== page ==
Peter Newland '67 and Robyn Johnson have shared their love of artists' books for nearly 25 years. Now, they are sharing that love — as well as their collection of dozens of the handcrafted works of art — with the Whitman College community.
In October, the Penrose Library accepted the first of an ongoing donation of artists' books from the couple. The Newland-Johnson Book Arts Collection is housed in the Whitman College Northwest Archives, but its use as an academic tool spans the campus.
"We're lucky, being in a rural location and a small town where we don't have big museums, so having an incredible collection like this come to us is pretty special," said Associate Professor Nicole Pietrantoni, who teaches book arts and printmaking in the Art Department.
Interest in artists' books isn't limited to art students, either. Pietrantoni's book arts classes are composed of students from majors across campus. That's one of the things about the books that also appeals to Johnson and Newland.
"They cross all disciplines," Newland said about artists' books. "There's no major at Whitman College for which there aren't artists' books that could appeal to those students as an idea of how they might want to express their own inquiries."
An artists' book is an art form that is often forgotten, Pietrantoni said, but one that has a powerful history and a growing presence in modern art. The books often challenge the definition of what a "book" is, but they tell stories while playing with form, texture, text and materials. The books are meant to be held and opened and turned as well as read.
"The creativity that comes through in artists' books is inspiring-especially the unique forms and structures." Johnson said. "I love both the visual and tactile nature of artists' books."
Whitman's book arts program began with Keiko Hara, who taught at Whitman from 1985 to 2006. That history and the continued commitment to teaching book arts was one of the reasons Newland and Johnson chose Whitman as the recipient of their collection.
"We visited Nicole's classes and observed the enthusiasm of the students as they saw the possibilities for their own creativity," Newland said. "We like Whitman's approach to the open archives, and how classes are encouraged to come in and handle them."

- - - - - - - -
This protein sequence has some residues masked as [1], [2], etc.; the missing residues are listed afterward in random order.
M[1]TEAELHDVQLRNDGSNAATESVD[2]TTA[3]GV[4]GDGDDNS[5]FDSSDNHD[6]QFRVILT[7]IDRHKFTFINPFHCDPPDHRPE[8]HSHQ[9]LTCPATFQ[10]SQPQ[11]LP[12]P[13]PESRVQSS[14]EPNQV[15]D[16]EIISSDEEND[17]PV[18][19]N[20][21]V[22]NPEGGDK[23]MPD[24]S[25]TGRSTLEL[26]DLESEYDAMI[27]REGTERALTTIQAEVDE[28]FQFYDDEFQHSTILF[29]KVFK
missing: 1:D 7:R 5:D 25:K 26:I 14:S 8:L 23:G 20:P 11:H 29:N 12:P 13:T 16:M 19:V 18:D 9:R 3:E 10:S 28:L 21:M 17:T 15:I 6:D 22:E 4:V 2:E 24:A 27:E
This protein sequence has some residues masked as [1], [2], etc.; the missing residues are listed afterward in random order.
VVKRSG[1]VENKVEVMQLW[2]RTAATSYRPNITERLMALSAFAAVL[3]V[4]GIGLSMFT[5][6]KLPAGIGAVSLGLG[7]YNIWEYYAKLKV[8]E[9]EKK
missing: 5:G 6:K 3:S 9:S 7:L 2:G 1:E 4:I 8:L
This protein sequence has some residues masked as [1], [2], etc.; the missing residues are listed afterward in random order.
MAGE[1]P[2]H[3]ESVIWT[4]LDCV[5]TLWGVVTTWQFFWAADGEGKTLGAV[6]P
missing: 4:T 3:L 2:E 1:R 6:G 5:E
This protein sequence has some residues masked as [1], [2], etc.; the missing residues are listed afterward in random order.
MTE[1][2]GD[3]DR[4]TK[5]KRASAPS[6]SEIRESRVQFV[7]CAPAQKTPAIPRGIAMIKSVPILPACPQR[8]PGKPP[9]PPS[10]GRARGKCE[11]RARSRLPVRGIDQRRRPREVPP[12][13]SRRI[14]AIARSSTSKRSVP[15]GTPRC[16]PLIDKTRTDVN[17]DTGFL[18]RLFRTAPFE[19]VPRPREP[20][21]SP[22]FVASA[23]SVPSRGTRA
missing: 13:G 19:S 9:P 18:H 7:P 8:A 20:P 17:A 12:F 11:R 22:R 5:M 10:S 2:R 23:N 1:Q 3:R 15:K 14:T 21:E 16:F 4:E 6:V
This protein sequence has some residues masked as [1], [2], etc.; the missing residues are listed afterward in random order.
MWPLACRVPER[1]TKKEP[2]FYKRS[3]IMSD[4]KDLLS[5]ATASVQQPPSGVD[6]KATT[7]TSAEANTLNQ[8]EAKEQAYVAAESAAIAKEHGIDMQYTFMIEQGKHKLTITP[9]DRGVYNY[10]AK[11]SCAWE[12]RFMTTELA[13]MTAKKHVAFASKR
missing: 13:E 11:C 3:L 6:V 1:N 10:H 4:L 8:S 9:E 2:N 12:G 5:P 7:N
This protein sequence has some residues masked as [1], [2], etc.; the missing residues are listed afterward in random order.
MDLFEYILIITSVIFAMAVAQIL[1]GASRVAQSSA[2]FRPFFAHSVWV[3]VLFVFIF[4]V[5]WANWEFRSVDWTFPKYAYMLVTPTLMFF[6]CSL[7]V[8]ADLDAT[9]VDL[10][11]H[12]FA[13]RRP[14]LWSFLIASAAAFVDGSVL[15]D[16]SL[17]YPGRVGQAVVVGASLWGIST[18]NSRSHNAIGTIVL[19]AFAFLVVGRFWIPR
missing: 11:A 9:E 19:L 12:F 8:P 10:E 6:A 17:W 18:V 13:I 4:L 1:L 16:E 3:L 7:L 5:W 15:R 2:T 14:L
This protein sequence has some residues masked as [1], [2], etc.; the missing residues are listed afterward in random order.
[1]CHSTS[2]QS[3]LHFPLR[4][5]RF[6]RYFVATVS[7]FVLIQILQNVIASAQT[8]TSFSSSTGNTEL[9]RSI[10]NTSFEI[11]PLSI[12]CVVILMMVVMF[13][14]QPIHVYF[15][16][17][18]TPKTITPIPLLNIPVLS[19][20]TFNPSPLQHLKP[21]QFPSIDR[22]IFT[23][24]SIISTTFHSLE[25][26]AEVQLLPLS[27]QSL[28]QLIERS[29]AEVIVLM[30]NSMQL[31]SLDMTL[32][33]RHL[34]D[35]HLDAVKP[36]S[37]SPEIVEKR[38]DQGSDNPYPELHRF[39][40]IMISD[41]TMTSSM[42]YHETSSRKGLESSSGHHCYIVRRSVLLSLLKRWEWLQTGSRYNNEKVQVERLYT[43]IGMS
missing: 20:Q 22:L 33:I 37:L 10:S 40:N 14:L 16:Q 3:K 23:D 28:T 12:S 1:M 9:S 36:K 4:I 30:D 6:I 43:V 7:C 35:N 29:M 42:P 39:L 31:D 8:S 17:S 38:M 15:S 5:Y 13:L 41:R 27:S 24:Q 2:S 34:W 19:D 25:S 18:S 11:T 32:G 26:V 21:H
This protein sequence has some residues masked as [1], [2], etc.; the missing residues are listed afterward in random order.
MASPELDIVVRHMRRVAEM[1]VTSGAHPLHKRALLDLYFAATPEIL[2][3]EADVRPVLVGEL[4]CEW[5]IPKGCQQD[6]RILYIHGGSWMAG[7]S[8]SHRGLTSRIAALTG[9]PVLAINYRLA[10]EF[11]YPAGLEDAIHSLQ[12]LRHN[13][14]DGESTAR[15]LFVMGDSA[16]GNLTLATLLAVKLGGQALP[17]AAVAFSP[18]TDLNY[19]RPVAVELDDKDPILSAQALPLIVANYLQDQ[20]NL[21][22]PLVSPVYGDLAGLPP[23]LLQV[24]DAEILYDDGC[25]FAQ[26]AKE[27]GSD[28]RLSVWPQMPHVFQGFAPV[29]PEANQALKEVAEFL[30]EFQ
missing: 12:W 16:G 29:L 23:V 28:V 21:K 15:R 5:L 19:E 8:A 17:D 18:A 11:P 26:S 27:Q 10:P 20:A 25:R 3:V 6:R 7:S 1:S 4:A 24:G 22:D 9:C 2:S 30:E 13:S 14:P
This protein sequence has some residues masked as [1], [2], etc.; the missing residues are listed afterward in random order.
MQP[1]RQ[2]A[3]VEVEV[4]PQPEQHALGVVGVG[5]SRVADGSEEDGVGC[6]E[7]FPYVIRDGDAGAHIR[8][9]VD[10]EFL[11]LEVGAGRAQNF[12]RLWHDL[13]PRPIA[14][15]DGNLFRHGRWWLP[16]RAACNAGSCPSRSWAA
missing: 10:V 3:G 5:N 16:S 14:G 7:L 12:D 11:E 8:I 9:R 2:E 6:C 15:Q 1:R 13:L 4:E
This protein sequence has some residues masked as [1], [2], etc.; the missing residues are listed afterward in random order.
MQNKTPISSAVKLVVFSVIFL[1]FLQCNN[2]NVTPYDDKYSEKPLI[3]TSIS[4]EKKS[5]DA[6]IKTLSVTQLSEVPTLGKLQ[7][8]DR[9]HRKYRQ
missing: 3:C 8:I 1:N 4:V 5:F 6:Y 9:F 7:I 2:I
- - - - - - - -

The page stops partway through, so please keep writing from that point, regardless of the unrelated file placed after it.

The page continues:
The couple visited the college in October and presented some of their favorite items to one of Pietrantoni's book art classes.
"I was struck, observing the students interact with the books. You could see the wheels turning in their heads as to how they could adapt that structure or that idea, as to how they could translate that into their own creations," Johnson said. "That is really one of our primary reasons for donating the collection - to ignite the students' own imaginations."
The college had about 100 artists' books in its collection already, said Ben Murphy, archivist and head of digital services at Whitman, including a few created by Newland. While the final total of the donation won't be known until it has been completed (and Newland and Johnson have said they will likely continue to acquire books for their collection that will eventually end up at Whitman), the initial donation includes about 40 works.
"I think it is exciting. This size of a gift makes a bigger impact here than it would to a larger institution that already has a well-developed book arts program," Murphy said. "For us, it's really an impact in the amount that it enables us to grow these collections."
In addition to the donation of books, which will be spaced out over several years, Newland and Johnson also have created an endowment to support acquisitions of additional works, hosting events, and preserving and storing the collection. In addition, both the Northwest Archives and Department of Art are investing in intentionally acquiring more artists' books, particularly those that deal with the environment, Spanish-language or books by Latinx artists, as well as other works created by regional artists.